You can rent a house in most European countries. In Italy there is a standout agency called The Best in Italy run by Countess Simonetta Brandolini d’Adda, a charming young woman who calls on her friends to rent their homes and to arrange almost anything you need to make an Italian holiday a dream come true.

Forget Naples. The garbage hangs around and is thrown into the sea. There was an outcry recently because that stinky garbage was keeping the boats away and no one would swim. They promise that they are cleaning it up. But I wouldn’t go to Sorrento either until that whole area is clean. I hear that Ischia reports a clean sea but Ischia is now boring and, at the dollar rate of today’s euro, I’m sure you don’t want to be bored and you don’t want to swim in garbage.

Positano is far enough from Naples to be safe. Funny place and so pretty to look at, it is all rocky hills full of inexpensive charming summer clothing and Italian ceramics for sale in shops that are on all those stairs. It is not a chic place but it is just as colorful and as much fun as it has always been. And it does have one of the loveliest and best-run hotels in the Mediterranean, the Sireneuse. The hotel is made up of a cunning connection of old Positano homes and it has a style that gives it the right to be the crown of Positano’s hill. There is another hotel nearby, out of town, where a lot of Americans go for honeymoons: the IL San Pietro. It DOES have an elevator to its sea terrace and the sea so boats can come and go — very handy — and it has a flowery and green atmosphere. If you are in Positano you would want to experience the San Pietro. But it isn’t the top of the line that the Sireneuse is. There is great casual dining in Positano too, down near the beach. Positano is so easy — lots of boats to hire to amble around, and it’s comparatively inexpensive (although it IS euro country). Keep it in mind if you are traveling with teens.

You will feel like a pretzel by the time you wind up the curvy road to Ravello but it is such a pretty town so it is worth it. A new hotel has opened that is really good news: the Caruso. I was there the day before it opened and there was no grass, no hedges. An army must have sneaked in during the night because when I opened the windows in the morning, the whole place looked as if it had been there for many years: thick grass, big trees, flowers galore. I thought I was having a suspicious “moment” but somehow or other the Italians pulled every last string that last night. I have been back since and it is just great — pretty as can be, comfortable, an infinity pool so dramatic you may want to tie a rope around a tree and your waist so you can look down down down and more down at the sea below. Woof! You will appreciate the service, too: good, intelligent and friendly.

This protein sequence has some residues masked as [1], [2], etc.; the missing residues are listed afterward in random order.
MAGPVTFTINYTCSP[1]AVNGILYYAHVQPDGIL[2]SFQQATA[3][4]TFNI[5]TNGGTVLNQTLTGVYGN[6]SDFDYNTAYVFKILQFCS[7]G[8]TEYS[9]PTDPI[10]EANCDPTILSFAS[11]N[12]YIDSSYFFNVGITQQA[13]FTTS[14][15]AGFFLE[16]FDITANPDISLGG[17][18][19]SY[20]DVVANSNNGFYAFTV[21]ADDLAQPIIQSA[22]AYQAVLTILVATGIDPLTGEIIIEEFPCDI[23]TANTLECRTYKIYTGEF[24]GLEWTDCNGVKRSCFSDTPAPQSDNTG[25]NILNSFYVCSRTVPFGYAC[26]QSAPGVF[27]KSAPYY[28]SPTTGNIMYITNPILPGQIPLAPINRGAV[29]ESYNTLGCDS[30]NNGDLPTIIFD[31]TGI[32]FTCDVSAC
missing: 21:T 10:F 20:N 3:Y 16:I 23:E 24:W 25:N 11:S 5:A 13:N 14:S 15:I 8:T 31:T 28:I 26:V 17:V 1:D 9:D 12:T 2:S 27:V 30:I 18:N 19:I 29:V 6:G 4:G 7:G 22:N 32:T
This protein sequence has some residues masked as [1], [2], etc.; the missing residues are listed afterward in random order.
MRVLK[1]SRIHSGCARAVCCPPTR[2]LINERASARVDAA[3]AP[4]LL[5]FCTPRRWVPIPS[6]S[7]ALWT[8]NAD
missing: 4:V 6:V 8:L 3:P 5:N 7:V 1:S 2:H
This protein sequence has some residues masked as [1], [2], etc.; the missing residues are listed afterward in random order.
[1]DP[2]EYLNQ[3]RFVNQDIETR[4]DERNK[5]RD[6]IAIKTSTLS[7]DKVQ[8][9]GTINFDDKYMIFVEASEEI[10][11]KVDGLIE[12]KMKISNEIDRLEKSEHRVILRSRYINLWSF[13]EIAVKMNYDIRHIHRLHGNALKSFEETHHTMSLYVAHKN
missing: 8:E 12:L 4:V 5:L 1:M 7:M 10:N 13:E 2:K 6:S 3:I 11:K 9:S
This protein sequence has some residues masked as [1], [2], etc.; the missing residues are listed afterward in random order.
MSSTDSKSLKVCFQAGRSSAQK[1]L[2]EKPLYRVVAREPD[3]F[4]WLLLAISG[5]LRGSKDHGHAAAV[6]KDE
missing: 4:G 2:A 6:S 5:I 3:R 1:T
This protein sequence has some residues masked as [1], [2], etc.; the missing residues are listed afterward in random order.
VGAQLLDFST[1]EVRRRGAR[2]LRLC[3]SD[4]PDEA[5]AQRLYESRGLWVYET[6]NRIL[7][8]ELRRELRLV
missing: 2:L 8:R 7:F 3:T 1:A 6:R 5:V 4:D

We’ve talked about Capri (click here to read about Capri and to see my photos) but in short order, here are the places I really like: La Fontelina on the sea facing the Faraglioni rocks is a great summer place to swim and lunch. You walk through town all the way past the shops to the Edode restaurant and you see a sign leading you to La Fontelina. It is a happy walk down. It is a heart-bumping walk up. Take it easy or arrange for a boat to pick you up at Fontelina and take you for a cruise. The best hotel in just about everyone’s opinion is la Scalinatella; it’s not easy to get reservations, but worth it. Otherwise, go to the new JK hotel on the side of the island overlooking the main marina. It is very smart. It is the summer house you always wanted and you will feel as if it is yours when you are there — that is the idea. Or go up to Anacapri to the Capri Palace Hotel, a theatrical wonderland with an imaginative restaurant and an imaginative point of view. It is a must to visit. It is fun. And luxe. In Capri, go to Umberto’s new restaurant, Geranio, especially for lunch because he has the perfect view and the perfect attitude. You will love it (tel: 39 081 837 0616). And go to Villa Verde for a fun — no, a hilarious evening with Franco who makes life happier for everyone (tel: 39 081 837 7024). Aurora is a favorite of the people who live there — best pizza, great fish, homey service (tel: 39 081 837 0181). I spend a lot of time drinking true Italian espresso in the Piazzetta watching the people come and go. That’s where Emilio Pucci had his first shop when he introduced the idea of wearing pants to smart society women. Now every big-name shop is in town and everybody’s in pants. There are a couple of really good fish restaurants on the shore of Nerano on the mainland, a short fast boat ride from Capri and a real treat.